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Halloween is literally around the corner so to kick off our Interior Designer Secrets series, we had a conversation with Kelley Sandidge, CEO and Founder of Hip Haven to get her top tips on creating a vintage Halloween tablescape this year.
Sandidge is a designer, artist, and expert in mid-century modern home decor so when it came to dressing a dining table with unique Halloween decoration ideas for a retro twist – we knew who to call.
Creating a vintage Halloween tablescape
If you’re planning on having guests over for a toffee apple or two on fright night, set a spooky scene that also ticks the boxes for stylish and oh so retro vibes.
Where do you start with a Halloween tablescape?
‘Decide on a general theme—it can be anything from a subtle nod to the holiday, with color scheme and themed napkins or candles, or you can go all out and add silly or spooky props to take it in any direction you like. This year, themes we noticed standing out with the biggest range of decor for sale in stores were Witchcraft (seeing it called “Witchcore”,) and Gothic Haunted Mansion. These are both ripe for ideas for themed glassware, candlesticks, table linens, dark floral arrangements, place cards, etc.’
How do you decorate a candelabra for a Halloween table?
‘If it’s a candelabra that already has a gothic feel, there’s not much to it but to add Halloween-colored candles like black, orange, purple, or green.’
‘They need not be dripless candles because the drips add to the effect! If you’re using a more conventional non-Halloween candelabra or candlesticks, you can start with candle color, but also add items around it that support your theme. For example, a black muslin table runner, craft store spiders, bugs, owls, ravens, etc. Some decorative pumpkins, and a few cobwebs will also get the point across.’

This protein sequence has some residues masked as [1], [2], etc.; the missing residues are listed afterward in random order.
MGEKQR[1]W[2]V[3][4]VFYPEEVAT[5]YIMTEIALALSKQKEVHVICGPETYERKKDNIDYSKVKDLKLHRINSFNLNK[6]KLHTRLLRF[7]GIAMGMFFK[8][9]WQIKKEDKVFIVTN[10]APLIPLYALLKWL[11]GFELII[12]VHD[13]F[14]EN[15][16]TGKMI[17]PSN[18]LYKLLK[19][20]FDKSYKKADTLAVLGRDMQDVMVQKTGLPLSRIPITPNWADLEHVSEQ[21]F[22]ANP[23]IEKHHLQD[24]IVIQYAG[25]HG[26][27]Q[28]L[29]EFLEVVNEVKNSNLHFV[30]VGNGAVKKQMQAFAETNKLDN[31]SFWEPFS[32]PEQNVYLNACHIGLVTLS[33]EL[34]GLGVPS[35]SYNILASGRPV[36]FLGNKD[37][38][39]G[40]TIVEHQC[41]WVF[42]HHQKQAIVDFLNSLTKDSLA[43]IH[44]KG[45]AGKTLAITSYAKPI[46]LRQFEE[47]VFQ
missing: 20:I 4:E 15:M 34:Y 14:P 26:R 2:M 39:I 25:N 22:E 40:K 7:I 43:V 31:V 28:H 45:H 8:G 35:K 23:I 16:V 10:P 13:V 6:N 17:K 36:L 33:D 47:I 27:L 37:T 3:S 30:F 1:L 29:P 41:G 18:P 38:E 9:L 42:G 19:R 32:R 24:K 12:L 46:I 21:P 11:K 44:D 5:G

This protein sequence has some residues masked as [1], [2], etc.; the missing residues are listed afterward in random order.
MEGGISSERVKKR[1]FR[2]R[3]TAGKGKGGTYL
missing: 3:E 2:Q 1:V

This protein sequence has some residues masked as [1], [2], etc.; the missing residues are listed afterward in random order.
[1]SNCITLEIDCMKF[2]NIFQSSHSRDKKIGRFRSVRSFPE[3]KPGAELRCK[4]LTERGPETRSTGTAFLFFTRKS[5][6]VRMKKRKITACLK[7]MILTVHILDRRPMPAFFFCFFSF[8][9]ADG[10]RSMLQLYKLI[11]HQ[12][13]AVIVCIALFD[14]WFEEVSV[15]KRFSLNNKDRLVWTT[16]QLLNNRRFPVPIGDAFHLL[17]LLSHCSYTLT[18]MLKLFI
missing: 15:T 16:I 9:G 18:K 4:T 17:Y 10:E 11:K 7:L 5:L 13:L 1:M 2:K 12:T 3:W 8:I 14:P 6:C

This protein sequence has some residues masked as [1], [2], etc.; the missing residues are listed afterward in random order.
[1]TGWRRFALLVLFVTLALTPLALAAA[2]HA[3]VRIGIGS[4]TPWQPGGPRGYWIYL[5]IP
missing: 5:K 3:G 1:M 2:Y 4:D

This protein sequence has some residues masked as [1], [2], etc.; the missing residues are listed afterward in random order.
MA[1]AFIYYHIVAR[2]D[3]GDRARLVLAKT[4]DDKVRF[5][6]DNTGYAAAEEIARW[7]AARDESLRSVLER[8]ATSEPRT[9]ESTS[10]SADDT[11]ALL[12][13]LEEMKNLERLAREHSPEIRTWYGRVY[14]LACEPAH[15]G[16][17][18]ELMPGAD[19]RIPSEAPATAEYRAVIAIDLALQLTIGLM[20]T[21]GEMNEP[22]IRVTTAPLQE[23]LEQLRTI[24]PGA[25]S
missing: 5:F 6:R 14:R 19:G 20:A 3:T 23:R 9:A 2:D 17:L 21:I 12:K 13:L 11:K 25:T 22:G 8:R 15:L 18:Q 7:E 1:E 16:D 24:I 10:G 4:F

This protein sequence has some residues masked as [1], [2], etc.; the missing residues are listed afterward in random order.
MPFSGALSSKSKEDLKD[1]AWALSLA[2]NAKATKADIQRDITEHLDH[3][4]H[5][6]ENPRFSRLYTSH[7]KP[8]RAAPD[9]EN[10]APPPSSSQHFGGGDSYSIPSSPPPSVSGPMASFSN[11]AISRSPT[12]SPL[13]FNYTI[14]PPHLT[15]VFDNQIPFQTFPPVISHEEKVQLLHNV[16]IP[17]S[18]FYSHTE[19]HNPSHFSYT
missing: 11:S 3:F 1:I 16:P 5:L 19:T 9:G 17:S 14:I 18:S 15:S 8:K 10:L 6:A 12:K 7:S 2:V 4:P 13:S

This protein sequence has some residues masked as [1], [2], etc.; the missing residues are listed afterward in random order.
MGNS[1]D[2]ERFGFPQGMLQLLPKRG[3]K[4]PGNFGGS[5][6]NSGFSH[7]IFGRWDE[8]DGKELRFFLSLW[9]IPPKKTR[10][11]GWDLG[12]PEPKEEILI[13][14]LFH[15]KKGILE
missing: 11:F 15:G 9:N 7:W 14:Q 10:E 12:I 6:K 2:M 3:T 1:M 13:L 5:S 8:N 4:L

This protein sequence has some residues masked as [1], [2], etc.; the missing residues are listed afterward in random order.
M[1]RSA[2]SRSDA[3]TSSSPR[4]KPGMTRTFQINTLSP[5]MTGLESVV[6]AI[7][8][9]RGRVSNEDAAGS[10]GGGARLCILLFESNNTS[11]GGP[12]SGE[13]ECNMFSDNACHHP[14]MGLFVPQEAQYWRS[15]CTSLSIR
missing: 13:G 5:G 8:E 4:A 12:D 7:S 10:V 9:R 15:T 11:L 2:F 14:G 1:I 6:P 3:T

‘My favorite decor item for Halloween is a vintage brass candlestick in the shape of a cobra. I combine this with some modern black candlesticks that echo the lines of my vintage glass carafe and modern day stemware. On the credenza I use a Gothic style black candelabra that comes out of the cupboard just for Halloween.’
What makes the best retro Halloween table decorations?
‘Retro covers a wide span of years when it comes to decor, ranging from the late 1940’s through early 1970’s. It can go kitschy, or can have the more minimalist and futuristic look referred to Midcentury Modern.’
‘For kitschy decor items, look for inspiration in things like old monster movie posters, or vintage plastic Halloween masks. Things like witches hats, blow mold pumpkins, accordion paper pumpkins, cats, and owls all fit right in. Use the classic Halloween colors like black, orange, purple and green. In my shopping over the last few years, it seems there are plenty to choose from with a retro theme.’
‘Of course any retro table could be improved with authentic vintage items, and that’s my approach. There are many amazing styles of tableware and glassware from that era that had modernist shapes, colors and patterns. My table has a combination of vintage dishes: Poppytrail in the black and white pattern Aztec, and Iroquois and American Modern serving dishes designed by Russel Wright. I add current-day stemware, some spooky props to help set the mood, and I finish the look with Hip Haven’s Mini Retro Bullet Planter in black, planted with a spiky, plum-colored succulent as a centerpiece.’
Where is the best place to find retro Halloween decor?
‘I have found some great pieces at thrift stores and antique stores. These days most of the big brick and mortar stores have something to offer with a vintage/retro style. My newer decorations usually come from Target, Michael’s, and a few sources local to me. It can all be found online as well, between Ebay, Etsy, and a quick Google search of Retro Halloween Decorations you can find everything you need.’
Can you DIY retro Halloween table decor?
‘Absolutely! My latest fun project was a DIY Spooky Branch with Bats displayed in our Mini Retro Bullet Planter in black. In the past, I have done bat-silhouette place cards, Jack-o lanterns with succulents planted directly in a hollowed-out pumpkin, and homemade napkin rings made with raffia ribbon. I think it’s always best to have at least one DIY project in the mix, to make the decor uniquely yours.’
With special thanks to Kelley Sandidge of Hip Haven.